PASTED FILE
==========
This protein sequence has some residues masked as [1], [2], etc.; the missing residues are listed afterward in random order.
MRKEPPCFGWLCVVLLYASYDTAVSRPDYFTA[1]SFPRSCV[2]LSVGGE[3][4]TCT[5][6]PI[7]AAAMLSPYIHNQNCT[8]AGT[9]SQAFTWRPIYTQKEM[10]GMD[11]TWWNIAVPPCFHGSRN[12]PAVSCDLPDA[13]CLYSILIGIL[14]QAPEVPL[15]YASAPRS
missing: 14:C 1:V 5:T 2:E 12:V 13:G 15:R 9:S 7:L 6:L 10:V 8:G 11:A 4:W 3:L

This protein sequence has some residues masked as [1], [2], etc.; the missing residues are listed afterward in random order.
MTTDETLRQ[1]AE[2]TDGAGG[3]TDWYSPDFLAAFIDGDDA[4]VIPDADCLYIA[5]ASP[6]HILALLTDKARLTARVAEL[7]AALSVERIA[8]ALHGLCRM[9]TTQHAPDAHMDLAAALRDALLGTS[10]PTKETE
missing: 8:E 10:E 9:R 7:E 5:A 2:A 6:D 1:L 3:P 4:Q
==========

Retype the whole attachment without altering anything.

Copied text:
This protein sequence has some residues masked as [1], [2], etc.; the missing residues are listed afterward in random order.
MRKEPPCFGWLCVVLLYASYDTAVSRPDYFTA[1]SFPRSCV[2]LSVGGE[3][4]TCT[5][6]PI[7]AAAMLSPYIHNQNCT[8]AGT[9]SQAFTWRPIYTQKEM[10]GMD[11]TWWNIAVPPCFHGSRN[12]PAVSCDLPDA[13]CLYSILIGIL[14]QAPEVPL[15]YASAPRS
missing: 14:C 1:V 5:T 2:E 12:V 13:G 15:R 9:S 7:L 6:L 10:V 8:G 11:A 4:W 3:L

This protein sequence has some residues masked as [1], [2], etc.; the missing residues are listed afterward in random order.
MTTDETLRQ[1]AE[2]TDGAGG[3]TDWYSPDFLAAFIDGDDA[4]VIPDADCLYIA[5]ASP[6]HILALLTDKARLTARVAEL[7]AALSVERIA[8]ALHGLCRM[9]TTQHAPDAHMDLAAALRDALLGTS[10]PTKETE
missing: 8:E 10:E 9:R 7:E 5:A 2:A 6:D 1:L 3:P 4:Q